So my question to you is: How much do you care about the crime data? Are you ever concerned for your safety or about your property after reading such statistics?

I follow basic city living precautions like not walking through alleys alone and never leaving anything of value in my car. I've always felt fairly safe in Logan Circle, and the only crimes I have experienced are one break-in each to my car and my husband's car. (One break in was apparently motivated by a CD player from 1996 and the other by a SmartTrip card, both in plain site.) On the other side of the coin, as we look to buy our first home, we are considering the frequency and severity of crime in prospective neighborhoods. After all, a feeling of personal safety is a large part of one's quality of life, and property crimes are expensive.

Friday, February 15, 2008

MPD is Watching

On the 1400 block of R Street MPD recently installed a surveillance camera. The camera, one of six in Ward 2, is part of an effort to monitor higher crime areas throughout the city. I have mixed feelings about its location; I like that the camera may prevent crime and assist in prosecutions of crimes, but I hate that this block so close to our home is considered a high crime area.

I do not, however, have mixed feelings about this recent development on the 1400 block. The 1416 building of Wardman Row has a DC Housing and Community Development posted in the yard. I hope that DHCD's involvement is a sign that we can keep affordable housing in Logan Circle while improving the safety and appearance of blocks along 14th Street.

A quick history of the 1400 block of R Street NW for the unfamiliar: Crimes both large and small have plagued the block for decades. Problems have ranged from periodic unlawful entry to nearly constant drug dealing to a fatal shooting in 2001. At one time the building owners did such a poor job of providing security and monitoring illegal activity in and around the apartments, that the United States Attorney's Office for DC successfully prosecuted them. In 2005 MPD attempted to combat persistent problems with drug dealing through the temporary placement of large flood lights on the block. This past summer, police began nightly foot patrol of the block, and monitoring has continued through the cooler months. The patrols did drastically reduce loitering, and there was a commensurate decrease in crime. However, the USAO's "Court Report" documents from last year show quite number of prosecutions of residents from the 1400 block of R Street.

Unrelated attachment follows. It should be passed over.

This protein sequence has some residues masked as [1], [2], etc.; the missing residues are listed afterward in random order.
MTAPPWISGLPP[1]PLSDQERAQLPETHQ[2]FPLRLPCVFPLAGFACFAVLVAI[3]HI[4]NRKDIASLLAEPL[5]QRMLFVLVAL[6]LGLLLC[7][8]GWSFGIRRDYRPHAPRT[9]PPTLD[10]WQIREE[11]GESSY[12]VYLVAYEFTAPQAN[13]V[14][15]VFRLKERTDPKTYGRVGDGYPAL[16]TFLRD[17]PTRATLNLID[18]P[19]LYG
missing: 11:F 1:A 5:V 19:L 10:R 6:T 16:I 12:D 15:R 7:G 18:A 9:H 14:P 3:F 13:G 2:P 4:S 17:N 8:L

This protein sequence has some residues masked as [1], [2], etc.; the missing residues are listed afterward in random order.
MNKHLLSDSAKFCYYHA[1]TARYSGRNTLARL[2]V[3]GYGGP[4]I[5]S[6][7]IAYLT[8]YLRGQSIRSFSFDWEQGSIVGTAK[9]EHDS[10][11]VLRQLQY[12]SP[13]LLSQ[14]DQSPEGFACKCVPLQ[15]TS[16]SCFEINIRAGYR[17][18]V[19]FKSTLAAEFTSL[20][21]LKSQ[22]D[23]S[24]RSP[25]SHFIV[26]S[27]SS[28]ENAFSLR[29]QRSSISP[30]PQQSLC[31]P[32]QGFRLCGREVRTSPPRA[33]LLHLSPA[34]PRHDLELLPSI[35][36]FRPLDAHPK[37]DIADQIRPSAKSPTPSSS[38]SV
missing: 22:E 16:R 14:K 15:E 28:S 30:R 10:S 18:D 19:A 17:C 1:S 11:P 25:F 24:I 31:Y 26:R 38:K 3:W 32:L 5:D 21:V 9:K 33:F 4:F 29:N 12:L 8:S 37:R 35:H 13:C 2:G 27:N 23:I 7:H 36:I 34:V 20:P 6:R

This past summer, the five buildings that were under the ownership of R Street Associates were purchased by a developer who requested DHCD's and the DC Finance Agency's assistance in funding renovations. Current residents will be given the option to remain in their units or apply Section 8 vouchers toward rent at another location. After renovation, several income-based pricing tiers will be offered, including six units to be offered at market rates.


For some reason election days are often plagued by nasty weather, and this past Tuesday was no exception. On his way home from the U Street Metro Mr. 14th & You wiped out on the icy sidewalk. At first nothing felt hurt except for his pride and his knee, but as he walked the last block home he felt a twinge in his elbow. By the time he walked in our door, his face was contorted in pain, and I had to help him take off his coat and sports jacket. Yet, a half hour after returning home, he still went out to vote though his arm was swelling by the minute. We shuffled the two blocks to our poling place barely lifting our feet from the ground in order to be two of the over 77,000 DC residents to vote for Barack Obama. As Mr. 14th & You stated, if it had been any other candidate vying for the nomination, there is no way he would have gone out on Tuesday night.

We discovered this morning at the orthopedist's office that Mr. 14th & You has fractured his elbow in two different places and will be recovering for the next six weeks. But he still managed to be in the approximately 17 percent of DC residents to vote for Obama. Whomever you are backing in the presidential election, you now have no excuse not to show up at your poling place in November.

Thursday, February 14, 2008

Just Wonderin'

Have you ever noticed how many used car lots we have in our neighborhood?

This one is at 14th and S Streets, but I can think of several others off the top of my head: 14th and T Streets, 14th Street and Florida Avenue, 9th Street next to Queen of Sheba. The inventory appears to turn over fairly often, though I can't say that I have witnessed customers on the lots. I know that these businesses are a hold-over from when rents weren't so high and the residents weren't demanding high-end retail, but it just seems odd to have so many car lots. Who's buying from these shady-looking places? Are the cars hot, or are all of these late-model vehicles obtained in a kosher fashion?

Friday, February 8, 2008

Neighborhood Drama and Lack Thereof

Some moments of Wednesday night's ANC meeting were amusing, and others were even gratifying.